Juwolsa Temple – 주월사 (Uiseong, Gyeongsangbuk-do)

Juwolsa Temple in Uiseong, Gyeongsangbuk-do.

Temple History

Juwolsa Temple is located in eastern Uiseong, Gyeongsangbuk-do to the north of Mt. Dochiksan (257.8 m). It’s believed that the temple was first established during the reign of King Sinmun of Silla (r. 681-692 A.D.). It isn’t known exactly when Juwolsa Temple was first established. However, it’s believed that the famed monk Uisang-daesa (625-702 A.D.) first built the temple. The temple was later abandoned during the early part of the Joseon Dynasty (1392-1910). The temple would be rebuilt in the 18th century. At this time, the temple was known as Juwolam Hermitage. It was finally promoted to a temple, Juwolsa Temple, in 1994, when repairs took place on the temple.

According to legend, during the reign of King Sinmun of Silla, there was a pond named Cheon-ji Pond on Mt. Bulchulsan above the current location of Juwolsa Temple. From this pond rose three Buddhas, so it was decided that the three Buddhas would be enshrined at Gounsa Temple, Eunhyeonsa Temple, and Juwolsa Temple. Then the surrounding timber around this location was cut down to prepare for the building of a temple. However, one night, the timber simply disappeared. Later, it was discovered that the timber had been transported to a different location, which would be the current temple site of Juwolsa Temple. When people realized that the timber had moved, they also noticed that there were dozens of rabbits around the transported timber. The people that saw this believed that the timber had been moved by the rabbits; and as a result, the temple was thought to have an auspicious location. And on the night that Juwolsa Temple was completed, it’s said that the moon stopped in the sky for several hours. So the temple was named “Juwolsa” because it means “Where the Moon Stays Temple” in English.

Temple Layout

Climbing the stone set of stairs from the temple parking lot, you’ll arrive inside the compact temple grounds. Along the way, you’ll pass by a pair of stone lanterns with intertwining dragon-bases. These highly unique lanterns are matched by the five-story pagoda with four compact lions supporting the weight of the body of the pagoda.

Behind the modern five-story pagoda is the Daeung-jeon Hall at Juwolsa Temple. The exterior walls of the main hall are adorned with various paintings of the Nahan (The Historical Disciples of the Buddha). In addition to these exterior paintings of the Nahan, and after entering the Daeung-jeon Hall, you’ll find even more paintings dedicated to the Nahan. As for the main altar, you’ll find a triad of statues centred by Seokgamoni-bul (The Historical Buddha), who is joined on either side by images of Munsu-bosal (The Bodhisattva of Wisdom) and Bohyeon-bosal (The Bodhisattva of Power). To the right of the main altar is a Shinjung Taenghwa (Guardian Mural). And to the left of the main altar, and rather peculiarly, are two white papered walls with a statue of Jijang-bosal (The Bodhisattvas of the Afterlife) in the midst of the paper.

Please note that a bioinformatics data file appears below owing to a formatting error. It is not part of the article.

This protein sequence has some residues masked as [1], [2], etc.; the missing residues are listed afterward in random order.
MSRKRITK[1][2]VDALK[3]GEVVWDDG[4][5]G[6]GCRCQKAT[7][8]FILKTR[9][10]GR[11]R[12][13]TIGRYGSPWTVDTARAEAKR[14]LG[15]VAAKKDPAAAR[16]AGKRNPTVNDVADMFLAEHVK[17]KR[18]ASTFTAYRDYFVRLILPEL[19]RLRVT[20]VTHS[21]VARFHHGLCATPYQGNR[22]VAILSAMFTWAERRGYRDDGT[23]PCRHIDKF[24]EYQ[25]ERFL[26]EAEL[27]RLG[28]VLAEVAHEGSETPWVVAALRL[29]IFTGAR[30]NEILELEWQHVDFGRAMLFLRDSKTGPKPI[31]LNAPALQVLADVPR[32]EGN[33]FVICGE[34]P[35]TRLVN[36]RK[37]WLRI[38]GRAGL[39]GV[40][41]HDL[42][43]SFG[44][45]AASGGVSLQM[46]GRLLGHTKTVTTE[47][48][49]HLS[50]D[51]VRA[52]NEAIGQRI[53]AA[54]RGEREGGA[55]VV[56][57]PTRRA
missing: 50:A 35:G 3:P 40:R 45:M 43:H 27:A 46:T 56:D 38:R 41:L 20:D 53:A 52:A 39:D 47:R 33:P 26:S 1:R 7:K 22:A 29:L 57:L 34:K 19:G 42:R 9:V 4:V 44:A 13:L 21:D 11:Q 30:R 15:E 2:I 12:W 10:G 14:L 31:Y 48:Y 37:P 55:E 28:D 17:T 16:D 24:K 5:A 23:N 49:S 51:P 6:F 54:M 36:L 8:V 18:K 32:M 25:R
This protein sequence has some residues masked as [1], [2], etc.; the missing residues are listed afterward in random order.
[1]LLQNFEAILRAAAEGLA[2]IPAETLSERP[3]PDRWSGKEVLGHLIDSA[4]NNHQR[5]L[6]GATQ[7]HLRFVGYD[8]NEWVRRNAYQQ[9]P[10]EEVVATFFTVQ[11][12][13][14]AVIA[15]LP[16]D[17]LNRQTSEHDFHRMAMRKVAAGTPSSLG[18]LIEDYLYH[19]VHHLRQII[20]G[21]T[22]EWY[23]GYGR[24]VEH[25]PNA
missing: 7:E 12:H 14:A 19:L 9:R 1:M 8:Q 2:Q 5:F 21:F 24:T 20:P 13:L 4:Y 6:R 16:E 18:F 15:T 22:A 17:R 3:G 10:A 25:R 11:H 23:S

To the immediate right and left of the Daeung-jeon Hall, you’ll find the monks’ dorms and the temple’s kitchen. It’s up the embankment that you’ll find the next shrine hall at Juwolsa Temple. This shrine hall is the Yonghwa-jeon Hall, which houses a metre tall stone statue dedicated to Mireuk-bul (The Future Buddha) that dates back to the Goryeo Dynasty (918-1392).

It’s to the right of both the Yonghwa-jeon Hall and the monks’ dorms that you’ll find the Samseong-gak Hall at Juwolsa Temple. Across a bridge that spans a small pond is the entry to the shaman shrine hall. Immediately upon entering the Samseong-gak Hall, you’ll be welcomed by a stunning Sanshin (Mountain Spirit) mural with the hypnotizing presence of a tiger that stands next to the Mountain Spirit. Rounding out the set of shaman deities is a painting dedicated to Chilseong (The Seven Stars) and a painting dedicated to Dokseong (The Lonely Saint). The three shaman paintings are a set, and they are older in appearance.

How To Get There

From the Uiseong Intercity Bus Terminal, you’ll need to take the bus that reads “의성 – 화목 / Uiseong – Hwamok” on it. You’ll need to take this bus for 13 stops, or 26 minutes. Finally, you’ll need to get off at the “양지3리 – Yangji 3-ri” bus stop. From this stop, you’ll need to walk 1.4 km, or 21 minutes, to get to Juwolsa Temple.

And if public transportation isn’t your thing, you can simply take a taxi from the Uiseong Intercity Bus Terminal to get to Juwolsa Temple. From the Uiseong Intercity Bus Terminal, it’ll take 22 minutes and cost about 14,000 won (one way) to get to Juwolsa Temple.

Overall Rating: 6/10

Juwolsa Temple is situated in a rather remote part of the country in Uiseong, Gyeongsangbuk-do. With that being said, the pond out in front of the Samseong-gak Hall and the paintings inside the shaman shrine hall are stunning, as is the temple masonry in the form of the five-story pagoda and dragon-based stone lanterns. You can also enjoy the beautiful views of the valley down below. Juwolsa Temple is especially tempting to those that want to visit the lesser traveled parts of Korea.

The dragon-based stone lantern at the entry of Juwolsa Temple.
The Daeung-jeon Hall fronted by the modern lion-based five-story pagoda.
A look inside the main hall.
The central image of Dongjin-bosal (The Bodhisattva that Protects the Buddha’s Teachings) from the Daeung-jeon Hall’s Shinjung Taenghwa (Guardian Mural).
The white walls with Jijang-bosal (The Bodhisattva of the Afterlife) in their midst.
A painting of one of the Nahan (The Historical Disciples of the Buddha).
The unpainted Yonghwa-jeon Hall.
The stone Goryeo-era statue of Mireuk-bul (The Future Buddha) inside.
The Samseong-gak Hall.
A painting of Sanshin (The Mountain Spirit) inside the shaman shrine hall.
Joined by this image of Dokseong (The Lonely Saint).